Your training partner has to try to hit you with that noodle in uncomfortable areas on your face, your role will be to try to survive and slip the next one because a good training partner is damn well gonna try to fire another one in there even if you seem uncomfortable. He’s not going to stop just because he hit you in the face. The same way in a street fight, your adversary is not going to sit there and celebrate his one successful punch, he’s going to hit you once and he’s going to try to hit you again. So you’ll get used to taking punches and recovering so you can respond with the correct neurological action.

Also, one of the greatest training methods to stop flinching and developing fast reflexes is the reflex boxing ball method

It’s also important to note that most black belts in traditional martial arts completely skip impulse based training, and as such they really actually suck at taking punches. It doesn’t matter how much you smack the wooden dummy.

The martial arts instructor seems to be clueless on how to defend a punch.
The failure obviously lies in the martial artist’s response to the punch which is to blindly thrust his arms out in front of him while keeping his head in the exact same spot. He chose an attempted bench press or something!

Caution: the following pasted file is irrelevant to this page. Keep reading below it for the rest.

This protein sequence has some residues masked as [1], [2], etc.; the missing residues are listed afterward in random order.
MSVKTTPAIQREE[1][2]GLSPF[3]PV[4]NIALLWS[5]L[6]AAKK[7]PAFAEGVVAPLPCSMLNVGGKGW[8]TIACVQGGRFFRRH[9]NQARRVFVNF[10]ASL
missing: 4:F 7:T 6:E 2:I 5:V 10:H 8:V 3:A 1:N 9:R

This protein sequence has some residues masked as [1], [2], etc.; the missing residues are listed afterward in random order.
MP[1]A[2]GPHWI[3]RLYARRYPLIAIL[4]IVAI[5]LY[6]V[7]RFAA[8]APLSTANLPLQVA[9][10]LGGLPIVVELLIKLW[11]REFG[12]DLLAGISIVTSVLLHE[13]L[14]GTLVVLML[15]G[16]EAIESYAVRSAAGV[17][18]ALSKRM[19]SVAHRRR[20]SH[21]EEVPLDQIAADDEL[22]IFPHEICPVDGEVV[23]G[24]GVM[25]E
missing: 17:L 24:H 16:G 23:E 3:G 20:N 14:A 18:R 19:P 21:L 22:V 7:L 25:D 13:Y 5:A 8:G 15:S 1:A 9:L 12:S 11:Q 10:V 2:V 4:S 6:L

This is not a form of training that should be neglected. If you don’t build the neurological networks to react to punches you’re likely going to geek out and do something stupid that will get you hurt like thrusting your arms out in front of you and wishing punches to disappear.

What happens when you get used to pool noodles drills?

While getting hit with pool noodles by your training partner, if you pay close attention to the way that his body moves when he’s stepping forward trying to smack you on the face with the pool noodle, you will see that he is producing an almost identical set of physical impulses as if he is throwing a straight punch. So if you buy a pool noodle  and cut it in half and hand it to your best training partner and have him try to do it a hundred times, a few fantastic things happen:

  • The impulse of a straight punch will not be anywhere near as startling because you’ve seen it a hundred times and even in the cases where you get hit by a real punch you will still be fine.
  • Your reaction time will be way faster because you built the neurological network that actually identifies and reacts to this threat.
  • If you add a counter punch immediately after you slip their punch, you will build a muscle memory to punish your adversary for every single punch they throw. Your neurological network will not be wired only to slip punches but also to automatically slip and counter in the same time. Slipping and counter punching will  both merge in one dynamic neurological network. All of a sudden any single time that punch comes at you you will not be thinking about it, the movement will just happen and you will find yourself slipping and countering instantly.